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Women We Love: The Maternal Wellness & Breastfeeding Advocate – Ejiro Ogumor!

Women We Love: The Maternal Wellness & Breastfeeding Advocate – Ejiro Ogumor!

Ejiro Ogumor

Welcome to ‘Women We Love’ – our weekly column where we celebrate women doing amazing things in their areas of influence. From the tech & the fashion world to social activism & politics, these women, we think, are definitely crush-worthy. Catch up on all our crushes here!

Today, we shine the light on the maternal wellness & breastfeeding advocate – Ejiro Ogumor!


Ejiro Ogumor


… is maternal wellness and breastfeeding advocate, wife, mother and Founder of Anaborhi Nigeria.

Anaborhi Nigeria is a 100% Nigerian female-owned maternal and baby company pioneering locally owned products like Breast Pumps, Feeding Bottle, Nipple Shields etc. We do this to support breastfeeding and childcare, so new moms can focus on enjoying motherhood.

We had a chat with Ejiro Ogumor on maternal care, how she started, and what’s next;

What need would you say you’re meeting in your community through Anaborhi Nigeria?

Our primary goal has always been to create tools for breastfeeding and child care. This is done in order to actively contribute to the increase in the percentage of breastfed babies yearly. To take it a step further, we enrich our community of mothers through breastfeeding support and raising conversation about maternal wellness.

Through our “Giving Pumps” initiative, we donate breast pumps for use to public hospitals in Lagos, to support breastfeeding at the most delicate time (the first few days) in a mother’s breastfeeding journey. We also collaborate with NGO’s who work with mothers to do the same for mothers and babies at risk. These babies include those in low-income communities and those prematurely born.

Ejiro Ogumor

What’s one myth you keep encountering when it comes to maternal care?

The belief that not every woman breastfeeds. That’s false unless there is a medical condition preventing a mother from breastfeeding. Any woman with breasts has the potential to succeed at breastfeeding, irrespective of the size or shape of her breasts. Even women who had their babies through a surrogate or via adoption can breastfeed if they have the right tools, education, and the desire to breastfeed.

I always advise pregnant mothers who I interact with to start planning to breastfeed ahead of delivery in order to increase their chances. The first step is to have a positive mindset and a realistic expectation of the outcome of their breastfeeding journey. Apart from having a medical condition, every woman can breastfeed.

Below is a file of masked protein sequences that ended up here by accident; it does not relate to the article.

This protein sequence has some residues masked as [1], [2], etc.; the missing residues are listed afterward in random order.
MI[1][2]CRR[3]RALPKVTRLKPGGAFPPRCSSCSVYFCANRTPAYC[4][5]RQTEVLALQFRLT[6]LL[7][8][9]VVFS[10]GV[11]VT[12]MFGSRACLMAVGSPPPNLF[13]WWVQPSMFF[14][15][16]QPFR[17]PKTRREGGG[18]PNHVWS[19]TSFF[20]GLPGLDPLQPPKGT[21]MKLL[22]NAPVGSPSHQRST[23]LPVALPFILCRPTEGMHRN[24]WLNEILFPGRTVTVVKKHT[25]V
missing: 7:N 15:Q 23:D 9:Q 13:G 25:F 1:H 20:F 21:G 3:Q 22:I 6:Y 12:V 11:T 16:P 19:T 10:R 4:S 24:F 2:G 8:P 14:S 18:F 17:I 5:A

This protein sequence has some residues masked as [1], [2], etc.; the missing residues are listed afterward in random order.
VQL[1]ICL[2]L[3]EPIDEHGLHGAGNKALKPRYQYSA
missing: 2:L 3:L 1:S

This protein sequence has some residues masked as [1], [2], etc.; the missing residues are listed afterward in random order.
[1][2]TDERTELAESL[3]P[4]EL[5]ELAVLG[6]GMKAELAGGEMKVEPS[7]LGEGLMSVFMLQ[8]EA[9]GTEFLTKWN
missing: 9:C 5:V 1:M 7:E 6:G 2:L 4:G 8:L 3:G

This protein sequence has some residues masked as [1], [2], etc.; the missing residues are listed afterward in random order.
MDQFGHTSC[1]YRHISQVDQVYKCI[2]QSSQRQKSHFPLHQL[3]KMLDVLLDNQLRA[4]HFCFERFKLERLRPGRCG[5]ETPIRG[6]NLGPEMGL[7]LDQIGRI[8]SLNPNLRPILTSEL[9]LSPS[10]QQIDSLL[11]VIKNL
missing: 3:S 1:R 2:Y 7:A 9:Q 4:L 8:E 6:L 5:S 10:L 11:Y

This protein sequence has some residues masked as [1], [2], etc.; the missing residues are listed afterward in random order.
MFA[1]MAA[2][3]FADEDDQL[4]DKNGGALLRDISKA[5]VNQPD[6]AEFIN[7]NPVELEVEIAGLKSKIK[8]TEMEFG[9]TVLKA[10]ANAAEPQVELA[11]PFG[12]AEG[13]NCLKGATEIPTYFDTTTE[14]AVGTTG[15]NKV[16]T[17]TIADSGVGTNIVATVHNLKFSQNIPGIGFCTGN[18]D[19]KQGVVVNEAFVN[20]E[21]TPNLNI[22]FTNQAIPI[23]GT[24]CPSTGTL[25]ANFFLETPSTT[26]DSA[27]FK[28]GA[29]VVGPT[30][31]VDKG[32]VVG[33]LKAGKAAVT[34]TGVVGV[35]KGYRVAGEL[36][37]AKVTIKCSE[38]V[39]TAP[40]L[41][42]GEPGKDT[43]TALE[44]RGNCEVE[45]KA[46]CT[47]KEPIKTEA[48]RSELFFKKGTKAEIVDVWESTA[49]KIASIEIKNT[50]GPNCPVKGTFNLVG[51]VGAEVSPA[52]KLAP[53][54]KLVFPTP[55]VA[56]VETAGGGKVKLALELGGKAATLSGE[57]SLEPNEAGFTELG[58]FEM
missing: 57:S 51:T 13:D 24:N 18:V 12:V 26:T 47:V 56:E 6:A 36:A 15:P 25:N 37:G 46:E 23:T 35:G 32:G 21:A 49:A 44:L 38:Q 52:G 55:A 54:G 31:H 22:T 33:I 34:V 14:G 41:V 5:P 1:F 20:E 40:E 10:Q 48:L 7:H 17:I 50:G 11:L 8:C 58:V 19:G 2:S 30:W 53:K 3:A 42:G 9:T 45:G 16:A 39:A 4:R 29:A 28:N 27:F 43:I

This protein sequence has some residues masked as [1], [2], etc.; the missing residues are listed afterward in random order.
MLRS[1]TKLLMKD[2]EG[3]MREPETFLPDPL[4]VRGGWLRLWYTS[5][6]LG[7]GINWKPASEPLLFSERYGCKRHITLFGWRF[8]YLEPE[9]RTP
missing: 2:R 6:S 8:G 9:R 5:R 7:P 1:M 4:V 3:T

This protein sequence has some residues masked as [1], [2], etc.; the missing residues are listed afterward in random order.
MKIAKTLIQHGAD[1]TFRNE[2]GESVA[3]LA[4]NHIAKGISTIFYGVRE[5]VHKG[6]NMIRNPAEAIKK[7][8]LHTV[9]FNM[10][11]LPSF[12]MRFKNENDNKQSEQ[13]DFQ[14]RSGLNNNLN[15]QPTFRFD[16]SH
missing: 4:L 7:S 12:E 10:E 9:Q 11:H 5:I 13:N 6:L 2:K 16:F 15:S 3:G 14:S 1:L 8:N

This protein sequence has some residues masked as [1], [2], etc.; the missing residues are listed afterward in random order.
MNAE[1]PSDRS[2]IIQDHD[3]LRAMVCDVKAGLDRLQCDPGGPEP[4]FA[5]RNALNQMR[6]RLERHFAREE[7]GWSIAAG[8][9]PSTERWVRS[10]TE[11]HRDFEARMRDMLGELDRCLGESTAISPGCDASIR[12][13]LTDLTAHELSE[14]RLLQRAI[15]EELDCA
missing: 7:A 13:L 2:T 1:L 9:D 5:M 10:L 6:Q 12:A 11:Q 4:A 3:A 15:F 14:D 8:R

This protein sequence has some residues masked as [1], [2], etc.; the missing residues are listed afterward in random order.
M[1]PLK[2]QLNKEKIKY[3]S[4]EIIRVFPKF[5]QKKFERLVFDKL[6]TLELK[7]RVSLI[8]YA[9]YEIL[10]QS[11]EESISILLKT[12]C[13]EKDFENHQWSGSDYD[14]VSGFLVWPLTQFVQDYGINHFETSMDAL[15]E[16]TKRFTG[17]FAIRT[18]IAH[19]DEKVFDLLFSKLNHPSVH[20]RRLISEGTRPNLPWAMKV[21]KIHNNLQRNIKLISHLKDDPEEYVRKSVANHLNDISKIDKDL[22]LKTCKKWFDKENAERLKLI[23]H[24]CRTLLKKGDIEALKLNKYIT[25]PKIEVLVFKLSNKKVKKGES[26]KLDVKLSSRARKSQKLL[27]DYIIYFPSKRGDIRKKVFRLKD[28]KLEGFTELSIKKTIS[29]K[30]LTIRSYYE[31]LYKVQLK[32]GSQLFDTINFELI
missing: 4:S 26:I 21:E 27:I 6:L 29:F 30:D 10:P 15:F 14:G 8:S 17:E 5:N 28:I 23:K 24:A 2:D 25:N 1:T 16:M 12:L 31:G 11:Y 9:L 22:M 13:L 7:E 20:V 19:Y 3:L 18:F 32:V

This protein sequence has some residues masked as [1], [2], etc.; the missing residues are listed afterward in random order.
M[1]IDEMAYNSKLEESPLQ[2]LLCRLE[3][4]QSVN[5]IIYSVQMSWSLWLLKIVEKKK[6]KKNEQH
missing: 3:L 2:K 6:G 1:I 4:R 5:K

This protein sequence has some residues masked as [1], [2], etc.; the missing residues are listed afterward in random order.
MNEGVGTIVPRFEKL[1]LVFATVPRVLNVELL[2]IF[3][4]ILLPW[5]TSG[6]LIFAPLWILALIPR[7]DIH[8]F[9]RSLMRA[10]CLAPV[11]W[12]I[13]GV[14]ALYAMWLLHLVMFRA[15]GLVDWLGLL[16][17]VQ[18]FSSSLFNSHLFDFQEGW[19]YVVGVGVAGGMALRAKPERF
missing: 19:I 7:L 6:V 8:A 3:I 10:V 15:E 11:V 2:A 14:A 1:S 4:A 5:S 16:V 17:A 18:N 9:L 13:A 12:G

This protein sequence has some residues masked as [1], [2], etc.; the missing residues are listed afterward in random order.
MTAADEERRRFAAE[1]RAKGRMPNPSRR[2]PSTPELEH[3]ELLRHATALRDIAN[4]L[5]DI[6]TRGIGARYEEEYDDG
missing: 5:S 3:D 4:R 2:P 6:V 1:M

If there’s one piece of vital information you’d like mothers to know it’ll be?

As every woman and her baby is different, so is their breastfeeding and baby milestones. Some mothers & babies will have it easy, while others might struggle to achieve the same results. It doesn’t make anyone less or more, it is just the natural way of things. All babies are different, and everyone’s motherhood experience will be different.

I’d advise mothers to enjoy all the assistance they are offered in the weeks after birth. I also tell them to literally enjoy that three years’ worth of sleep because they won’t be getting much later on.

Who inspires you?

I have been inspired by so many wonderful women, but if I had to pick one, I’d say my mother.


What I admire the most about my mother is her selfless enthusiasm for helping others. I don’t know how she does it, but I think being raised by her, influenced the woman I am today. Because of this, I can hardly hold back from offering solutions to mothers that I cross paths with. This is also why it is important for me that whatever project I’m involved in always has a direct impact on the immediate community.

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Ejiro Ogumor

Tell us an inspiring story that resonates with you?

I recently had a conversation with a mom about her previous breastfeeding experience. She shared that she suffered mastitis while breastfeeding. It is a brutally painful infection of the breast tissue, usually caused by either a blocked milk duct or bacteria entering the breast. In her case, it was a blocked milk duct because her baby was unable to empty the breastmilk from her breasts. A surgical incision had to be made by doctors over the fluid-filled mass to drain it completely.

It breaks my heart that mothers go through breastfeeding issues of that sort when their only concern is nourishing her child. If she had access to our breast pump then, she would have simply used it to empty her breasts and prevented the occurrence of mastitis.

Ejiro Ogumor

What’s next for you?

We are going to keep developing innovative tools to support breastfeeding across Africa, but we are also focusing on raising awareness about the benefits of breastfeeding for both mothers and babies, to undo the narrative marketers of baby formula have created in recent years.


Thank you for sharing your journey with us Ejiro Ogumor. To keep up with her, follow her on social media – @EjiroOgumor | @Anaborhi_Nigeria | Visit their website:

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